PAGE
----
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The Development Of Vision
By Jack Donohue   Printer Friendly Version

The vision of an organization provides the direction, the purpose, the very raison-d'être for the organization. But where does the vision come from? Who owns it? Who is responsible for it?

The answers to these three questions vary from organization to organization, but they should all be the same. The person/people who develop the vision are the ones who own it, and they should also be the ones responsible for it.

Traditional management theory suggests that the leader should come in with the vision, share it with the masses, and they will flock to embrace it. But is that the way it really works? Not normally. The leader has to explain why the vision is relevant to the day-to-day operation of the organization (after first deciding for her/himself how it is relevant!), and then convince the others to buy into it. This process saves a lot of front-end time, developing the vision, but at what cost along the route? Why should the organization buy into this vision? The hierarchical authority of the leader may be one factor, but unilateral imposition hardly empowers or inspires the work-force. Further, the espoused agreement of the organization of this vision does not necessarily translate into the actual, workplace commitment to the realities of the vision, and its subsumed goals and objectives. The preferred means of developing a vision, although somewhat more time-consuming upfront, is to develop the vision collaboratively with the workforce. Granted, this is often a difficult task. The leader must be willing to forego some control in order to give the exercise validity; forcing others to agree with your point of view is not far removed from telling them what their point of view should be.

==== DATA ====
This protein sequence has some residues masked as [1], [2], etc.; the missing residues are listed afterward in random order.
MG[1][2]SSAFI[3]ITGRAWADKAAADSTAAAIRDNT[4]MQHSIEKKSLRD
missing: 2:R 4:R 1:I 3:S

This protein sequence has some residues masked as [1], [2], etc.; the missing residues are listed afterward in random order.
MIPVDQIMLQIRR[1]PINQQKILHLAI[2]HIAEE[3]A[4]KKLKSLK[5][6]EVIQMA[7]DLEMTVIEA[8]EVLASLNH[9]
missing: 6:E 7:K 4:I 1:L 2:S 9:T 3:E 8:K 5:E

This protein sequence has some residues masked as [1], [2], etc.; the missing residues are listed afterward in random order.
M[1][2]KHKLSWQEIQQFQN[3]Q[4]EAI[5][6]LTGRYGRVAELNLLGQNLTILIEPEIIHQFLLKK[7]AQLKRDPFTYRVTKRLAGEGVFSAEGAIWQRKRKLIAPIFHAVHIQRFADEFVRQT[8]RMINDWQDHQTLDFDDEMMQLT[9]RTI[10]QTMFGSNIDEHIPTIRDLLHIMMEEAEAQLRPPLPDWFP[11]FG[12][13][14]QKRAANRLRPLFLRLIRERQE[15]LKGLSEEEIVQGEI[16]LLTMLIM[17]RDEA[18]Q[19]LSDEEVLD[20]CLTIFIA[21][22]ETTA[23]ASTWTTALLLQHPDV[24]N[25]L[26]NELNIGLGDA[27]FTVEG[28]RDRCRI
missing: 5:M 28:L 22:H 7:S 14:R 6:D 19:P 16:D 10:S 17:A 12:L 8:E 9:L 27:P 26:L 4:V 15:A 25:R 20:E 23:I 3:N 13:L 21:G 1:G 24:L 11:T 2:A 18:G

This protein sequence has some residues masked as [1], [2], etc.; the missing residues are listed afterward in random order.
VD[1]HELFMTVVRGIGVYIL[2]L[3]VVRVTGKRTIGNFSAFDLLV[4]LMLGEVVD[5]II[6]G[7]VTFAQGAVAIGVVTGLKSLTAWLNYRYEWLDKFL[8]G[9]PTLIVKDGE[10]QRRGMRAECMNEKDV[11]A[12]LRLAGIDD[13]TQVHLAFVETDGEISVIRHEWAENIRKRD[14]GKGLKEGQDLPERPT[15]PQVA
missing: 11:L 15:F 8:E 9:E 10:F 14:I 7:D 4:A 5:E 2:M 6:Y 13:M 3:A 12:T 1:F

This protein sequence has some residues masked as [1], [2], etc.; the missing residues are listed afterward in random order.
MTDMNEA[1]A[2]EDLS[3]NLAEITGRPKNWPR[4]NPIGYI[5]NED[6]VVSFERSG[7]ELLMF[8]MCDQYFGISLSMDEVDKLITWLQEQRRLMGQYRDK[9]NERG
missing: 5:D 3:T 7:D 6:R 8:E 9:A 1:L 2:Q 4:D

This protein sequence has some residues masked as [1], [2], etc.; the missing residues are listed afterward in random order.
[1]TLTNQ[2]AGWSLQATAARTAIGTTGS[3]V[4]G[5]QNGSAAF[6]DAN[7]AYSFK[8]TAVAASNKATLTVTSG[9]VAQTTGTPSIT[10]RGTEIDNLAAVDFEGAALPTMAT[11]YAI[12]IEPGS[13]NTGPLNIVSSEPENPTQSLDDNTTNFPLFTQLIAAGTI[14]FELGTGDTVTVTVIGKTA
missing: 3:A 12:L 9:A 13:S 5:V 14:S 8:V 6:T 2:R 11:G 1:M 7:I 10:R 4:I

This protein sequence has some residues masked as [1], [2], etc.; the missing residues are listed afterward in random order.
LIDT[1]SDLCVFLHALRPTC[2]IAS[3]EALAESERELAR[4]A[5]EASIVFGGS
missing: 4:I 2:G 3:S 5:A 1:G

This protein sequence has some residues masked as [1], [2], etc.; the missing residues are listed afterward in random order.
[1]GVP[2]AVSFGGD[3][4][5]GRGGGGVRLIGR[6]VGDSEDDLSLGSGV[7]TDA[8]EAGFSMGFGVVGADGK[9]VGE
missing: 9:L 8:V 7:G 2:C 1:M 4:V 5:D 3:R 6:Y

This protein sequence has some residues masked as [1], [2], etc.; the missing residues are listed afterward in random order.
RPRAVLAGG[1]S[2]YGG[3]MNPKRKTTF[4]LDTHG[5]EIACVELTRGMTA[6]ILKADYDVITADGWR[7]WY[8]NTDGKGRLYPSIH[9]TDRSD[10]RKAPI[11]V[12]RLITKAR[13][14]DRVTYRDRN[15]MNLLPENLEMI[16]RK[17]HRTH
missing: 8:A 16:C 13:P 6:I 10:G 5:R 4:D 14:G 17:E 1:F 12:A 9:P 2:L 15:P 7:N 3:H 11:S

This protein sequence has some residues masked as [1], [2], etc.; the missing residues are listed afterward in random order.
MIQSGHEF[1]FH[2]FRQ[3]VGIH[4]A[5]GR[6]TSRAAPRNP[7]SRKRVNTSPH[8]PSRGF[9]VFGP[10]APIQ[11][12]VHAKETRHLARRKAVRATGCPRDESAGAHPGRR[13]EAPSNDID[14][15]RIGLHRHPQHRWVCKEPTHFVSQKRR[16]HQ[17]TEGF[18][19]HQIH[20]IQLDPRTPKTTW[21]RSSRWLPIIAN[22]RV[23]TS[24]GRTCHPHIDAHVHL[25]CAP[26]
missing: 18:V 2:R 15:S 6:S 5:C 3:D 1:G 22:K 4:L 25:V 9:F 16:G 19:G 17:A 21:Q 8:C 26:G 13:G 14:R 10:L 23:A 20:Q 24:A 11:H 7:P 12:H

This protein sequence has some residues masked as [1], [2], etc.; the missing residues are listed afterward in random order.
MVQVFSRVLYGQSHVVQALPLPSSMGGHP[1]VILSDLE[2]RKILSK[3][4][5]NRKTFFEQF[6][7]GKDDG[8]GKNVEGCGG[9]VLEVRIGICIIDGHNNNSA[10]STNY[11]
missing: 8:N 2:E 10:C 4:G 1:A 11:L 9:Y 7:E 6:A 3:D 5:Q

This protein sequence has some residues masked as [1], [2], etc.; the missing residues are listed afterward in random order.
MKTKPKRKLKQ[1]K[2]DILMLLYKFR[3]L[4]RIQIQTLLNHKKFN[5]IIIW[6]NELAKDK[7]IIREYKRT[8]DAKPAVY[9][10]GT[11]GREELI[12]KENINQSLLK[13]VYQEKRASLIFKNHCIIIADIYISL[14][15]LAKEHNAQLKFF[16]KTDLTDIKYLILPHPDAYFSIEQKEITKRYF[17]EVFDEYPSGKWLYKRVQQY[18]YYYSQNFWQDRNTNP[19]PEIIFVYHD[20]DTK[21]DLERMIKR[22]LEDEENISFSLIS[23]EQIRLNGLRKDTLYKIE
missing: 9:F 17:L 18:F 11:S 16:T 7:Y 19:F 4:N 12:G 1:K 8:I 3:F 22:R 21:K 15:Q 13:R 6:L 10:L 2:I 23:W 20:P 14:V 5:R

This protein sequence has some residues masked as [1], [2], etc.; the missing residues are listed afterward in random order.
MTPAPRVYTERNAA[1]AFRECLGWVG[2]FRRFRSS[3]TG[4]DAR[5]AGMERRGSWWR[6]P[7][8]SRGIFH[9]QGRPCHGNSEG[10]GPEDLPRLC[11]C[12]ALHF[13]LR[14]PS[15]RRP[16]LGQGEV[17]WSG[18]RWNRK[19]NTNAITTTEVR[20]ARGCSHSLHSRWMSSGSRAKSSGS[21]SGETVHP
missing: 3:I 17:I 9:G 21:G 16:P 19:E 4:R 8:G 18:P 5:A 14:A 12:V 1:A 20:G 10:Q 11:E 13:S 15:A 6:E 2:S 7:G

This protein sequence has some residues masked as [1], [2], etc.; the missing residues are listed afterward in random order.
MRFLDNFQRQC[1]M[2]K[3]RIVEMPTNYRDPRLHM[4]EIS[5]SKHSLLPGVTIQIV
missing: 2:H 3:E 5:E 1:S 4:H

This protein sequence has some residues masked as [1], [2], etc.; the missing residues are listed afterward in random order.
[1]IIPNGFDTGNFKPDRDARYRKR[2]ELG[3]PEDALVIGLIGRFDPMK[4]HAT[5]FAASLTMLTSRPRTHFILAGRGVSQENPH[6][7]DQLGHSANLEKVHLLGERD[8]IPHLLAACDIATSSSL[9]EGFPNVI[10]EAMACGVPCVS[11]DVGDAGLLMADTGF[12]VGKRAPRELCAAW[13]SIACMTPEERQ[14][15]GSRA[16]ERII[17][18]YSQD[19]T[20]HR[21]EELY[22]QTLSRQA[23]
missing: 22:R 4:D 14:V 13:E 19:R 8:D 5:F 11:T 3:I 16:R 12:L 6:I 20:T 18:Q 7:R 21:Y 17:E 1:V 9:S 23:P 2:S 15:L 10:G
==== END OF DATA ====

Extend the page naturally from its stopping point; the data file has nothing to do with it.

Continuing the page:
This task should not be undertaken lightly. Better that you should impose a vision from above than try to fool others into thinking you are working together when you are not. This leads to the same problems as imposing the vision from "higher management", with the additional loss of trust that accompanies bad-faith bargaining. In addition, the vision may not turn out exactly the way you anticipate. This isn't necessarily a bad thing; isn't that why you asked what they thought in the first place? If you don't want to know what they want, why would you ask them?

The collaborative development of the vision has many positive effects that should counterbalance the upfront costs. First, it is OUR vision, WE made it, WE own it. Not MY vision that I want you to buy into. It means a lot more if we can say, "Yes, WE decided that this is the right way to do things" than "Yes, we were TOLD this is the right way." In addition, responsibility for pursuing the vision is taken away from the leader and shared by all, in that everyone (or at least representatives of everyone) was involved in the decisions that led to the vision.

Secondly, the vision means something to everyone involved. It means something to them because they were part of the process of developing it. While it may not be exactly what I want, I was part of the development process and I should understand the reasons underlying the vision. Again, this depends on the honesty throughout the process. Failure to disclose relevant information at the beginning may lead to hard feelings later on. If you expect them to trust you, show them that you trust them.

Finally, the answer to the original questions ... WE ALL develop the vision, WE ALL own the vision, and we are all responsible for seeing it through, all day, everyday. WE developed the vision. WE believe in the vision. WE live the vision.

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